Householders will be entitled to borrow money from a green investment bank to pay for carbon-reducing measures
The new coalition government promised a raft of green initiatives in yesterday’s Queen’s speech that will see a radical overhaul of the country’s housing stock and loans to allow more households to invest in measures such as solar panels.
Promising a new energy bill in the next parliament, the new government, led by David Cameron, wants to create a green investment bank that would loan individual households the money to invest in carbon-reducing measures, including insulation.
The plan, which builds on the one announced by the outgoing Labour government in its last budget, is called a “pay-as-you-save” approach. The idea is that households borrowing money to make their home greener would repay the loan using money saved through lower energy bills. Labour originally wanted to create a £2bn fund to which households hoping to access money would apply. The private sector was expected to come up with a similar amount.
The new government hasn’t said exactly how it will work. In the past, the Tories previously promised £6,500 for each home, and the Lib Dems suggested up to £10,000 could be available. These figures may have to be revised upwards as a typical electricity generating solar scheme costs about £15,000, although these amounts would allow householders to invest in cheaper solar water heaters, or a range of insulation measures.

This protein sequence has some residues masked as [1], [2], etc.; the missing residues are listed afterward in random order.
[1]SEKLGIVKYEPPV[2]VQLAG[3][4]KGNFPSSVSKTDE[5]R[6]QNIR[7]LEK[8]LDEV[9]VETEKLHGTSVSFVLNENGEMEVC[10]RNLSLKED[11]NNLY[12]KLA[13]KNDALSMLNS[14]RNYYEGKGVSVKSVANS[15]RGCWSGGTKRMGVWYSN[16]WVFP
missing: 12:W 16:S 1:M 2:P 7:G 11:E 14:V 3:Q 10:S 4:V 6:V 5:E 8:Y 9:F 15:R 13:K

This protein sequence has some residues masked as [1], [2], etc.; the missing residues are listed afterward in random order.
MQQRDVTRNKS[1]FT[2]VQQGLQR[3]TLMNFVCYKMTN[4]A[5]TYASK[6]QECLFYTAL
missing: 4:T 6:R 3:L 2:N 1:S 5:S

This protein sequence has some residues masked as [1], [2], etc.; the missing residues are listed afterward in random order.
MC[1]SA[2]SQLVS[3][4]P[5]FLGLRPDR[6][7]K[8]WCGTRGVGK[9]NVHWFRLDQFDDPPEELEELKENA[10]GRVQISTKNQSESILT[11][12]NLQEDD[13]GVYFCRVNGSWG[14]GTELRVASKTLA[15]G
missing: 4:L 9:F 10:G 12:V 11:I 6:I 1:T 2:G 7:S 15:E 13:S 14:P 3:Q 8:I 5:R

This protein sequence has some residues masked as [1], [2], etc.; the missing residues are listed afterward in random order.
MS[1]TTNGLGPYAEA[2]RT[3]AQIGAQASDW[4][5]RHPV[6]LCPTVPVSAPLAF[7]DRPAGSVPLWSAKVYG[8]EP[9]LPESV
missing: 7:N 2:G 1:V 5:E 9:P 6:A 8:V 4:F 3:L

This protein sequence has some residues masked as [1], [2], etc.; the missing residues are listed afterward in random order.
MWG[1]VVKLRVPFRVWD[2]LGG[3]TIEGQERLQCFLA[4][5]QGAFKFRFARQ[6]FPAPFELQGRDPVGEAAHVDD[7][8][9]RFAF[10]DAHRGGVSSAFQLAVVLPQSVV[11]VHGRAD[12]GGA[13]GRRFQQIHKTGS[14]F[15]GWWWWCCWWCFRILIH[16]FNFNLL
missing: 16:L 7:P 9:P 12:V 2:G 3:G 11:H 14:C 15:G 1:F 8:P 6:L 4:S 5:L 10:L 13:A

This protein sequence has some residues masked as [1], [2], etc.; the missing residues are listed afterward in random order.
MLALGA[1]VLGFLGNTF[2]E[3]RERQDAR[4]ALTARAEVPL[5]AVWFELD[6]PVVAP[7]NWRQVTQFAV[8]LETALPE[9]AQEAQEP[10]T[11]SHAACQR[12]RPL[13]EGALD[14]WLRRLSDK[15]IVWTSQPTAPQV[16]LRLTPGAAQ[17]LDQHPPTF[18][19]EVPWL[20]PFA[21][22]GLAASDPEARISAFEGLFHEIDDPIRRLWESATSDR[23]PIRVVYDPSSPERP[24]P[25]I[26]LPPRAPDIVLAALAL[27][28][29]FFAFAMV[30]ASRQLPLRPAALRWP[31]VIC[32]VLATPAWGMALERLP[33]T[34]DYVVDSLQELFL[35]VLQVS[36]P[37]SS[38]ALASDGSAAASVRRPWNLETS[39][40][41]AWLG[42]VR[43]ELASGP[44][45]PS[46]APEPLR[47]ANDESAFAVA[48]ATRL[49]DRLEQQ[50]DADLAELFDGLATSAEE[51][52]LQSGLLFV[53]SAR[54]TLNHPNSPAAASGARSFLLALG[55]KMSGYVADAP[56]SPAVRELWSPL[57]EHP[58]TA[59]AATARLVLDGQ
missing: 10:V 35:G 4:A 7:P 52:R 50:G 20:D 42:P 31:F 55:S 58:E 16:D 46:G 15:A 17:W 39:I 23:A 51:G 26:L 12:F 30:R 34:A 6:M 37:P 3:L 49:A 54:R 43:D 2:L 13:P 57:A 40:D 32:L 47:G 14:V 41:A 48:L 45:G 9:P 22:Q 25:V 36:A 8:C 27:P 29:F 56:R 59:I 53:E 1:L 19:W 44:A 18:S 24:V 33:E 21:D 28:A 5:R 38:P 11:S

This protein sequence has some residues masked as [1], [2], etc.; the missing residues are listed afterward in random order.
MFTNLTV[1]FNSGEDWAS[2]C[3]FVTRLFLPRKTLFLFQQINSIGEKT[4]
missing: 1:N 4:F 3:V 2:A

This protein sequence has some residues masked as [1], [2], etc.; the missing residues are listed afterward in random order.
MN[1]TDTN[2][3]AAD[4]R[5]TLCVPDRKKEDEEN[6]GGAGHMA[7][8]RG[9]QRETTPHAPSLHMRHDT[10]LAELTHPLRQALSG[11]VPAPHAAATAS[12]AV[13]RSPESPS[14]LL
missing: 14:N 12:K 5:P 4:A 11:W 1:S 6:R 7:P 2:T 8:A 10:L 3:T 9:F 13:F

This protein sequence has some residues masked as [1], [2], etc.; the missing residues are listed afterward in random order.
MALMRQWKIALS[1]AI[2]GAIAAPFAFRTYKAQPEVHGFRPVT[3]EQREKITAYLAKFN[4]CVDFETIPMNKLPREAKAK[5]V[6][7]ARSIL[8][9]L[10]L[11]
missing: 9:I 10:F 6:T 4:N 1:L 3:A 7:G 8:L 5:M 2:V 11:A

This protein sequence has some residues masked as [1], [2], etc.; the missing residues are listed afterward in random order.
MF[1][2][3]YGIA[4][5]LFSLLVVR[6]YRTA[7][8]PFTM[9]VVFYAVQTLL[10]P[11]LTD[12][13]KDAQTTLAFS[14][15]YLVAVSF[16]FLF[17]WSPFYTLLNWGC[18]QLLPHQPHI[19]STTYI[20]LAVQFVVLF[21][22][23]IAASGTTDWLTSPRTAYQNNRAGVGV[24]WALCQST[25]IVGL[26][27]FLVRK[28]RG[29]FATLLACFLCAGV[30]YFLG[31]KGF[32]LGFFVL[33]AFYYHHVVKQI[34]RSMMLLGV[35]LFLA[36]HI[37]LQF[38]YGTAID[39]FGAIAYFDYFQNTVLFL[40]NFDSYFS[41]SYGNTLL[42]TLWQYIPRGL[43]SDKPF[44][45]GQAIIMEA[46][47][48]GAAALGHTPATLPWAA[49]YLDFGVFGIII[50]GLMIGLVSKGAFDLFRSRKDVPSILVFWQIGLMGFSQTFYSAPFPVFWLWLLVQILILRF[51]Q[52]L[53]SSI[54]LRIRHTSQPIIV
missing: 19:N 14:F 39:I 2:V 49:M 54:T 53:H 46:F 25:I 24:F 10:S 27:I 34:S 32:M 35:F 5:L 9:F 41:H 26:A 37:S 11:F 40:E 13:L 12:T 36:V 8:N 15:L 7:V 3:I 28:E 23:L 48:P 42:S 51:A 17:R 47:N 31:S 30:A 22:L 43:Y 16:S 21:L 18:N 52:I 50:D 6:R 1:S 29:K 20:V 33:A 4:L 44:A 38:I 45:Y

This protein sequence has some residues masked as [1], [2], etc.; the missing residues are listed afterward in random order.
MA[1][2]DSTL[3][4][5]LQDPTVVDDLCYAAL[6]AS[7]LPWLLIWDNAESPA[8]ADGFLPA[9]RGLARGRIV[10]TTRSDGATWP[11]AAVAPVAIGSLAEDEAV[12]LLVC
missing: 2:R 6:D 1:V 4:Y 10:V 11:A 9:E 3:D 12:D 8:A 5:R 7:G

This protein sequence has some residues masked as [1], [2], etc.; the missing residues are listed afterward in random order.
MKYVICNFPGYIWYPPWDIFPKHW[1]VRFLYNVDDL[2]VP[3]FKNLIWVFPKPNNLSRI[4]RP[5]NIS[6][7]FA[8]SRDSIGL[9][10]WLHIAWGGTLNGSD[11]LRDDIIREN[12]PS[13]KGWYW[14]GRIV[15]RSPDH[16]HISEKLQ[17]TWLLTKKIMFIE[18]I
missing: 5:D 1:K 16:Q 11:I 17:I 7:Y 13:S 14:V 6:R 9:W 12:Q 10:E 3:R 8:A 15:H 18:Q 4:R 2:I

The new energy bill may also contain measures to:
• Require energy companies to provide more information on energy bills in order to empower consumers and to ensure fair access to energy supplies.
• Regulate the carbon emissions from coal-fired power stations.
• Reform energy markets to deliver security of supply and ensure fair competition.
• Put in place a framework to guide the development of a smart grid that will revolutionise the management of supply and demand for electricity.
• Ensure that North Sea infrastructure is available to all companies to ease the exploitation of smaller and more difficult oil and gas fields.
New energy and climate change secretary, Chris Huhne, said: “The Queen’s speech makes clear that energy security and taking real action to tackle climate change aren’t add-on extras for this new government, but are vital to our national interest.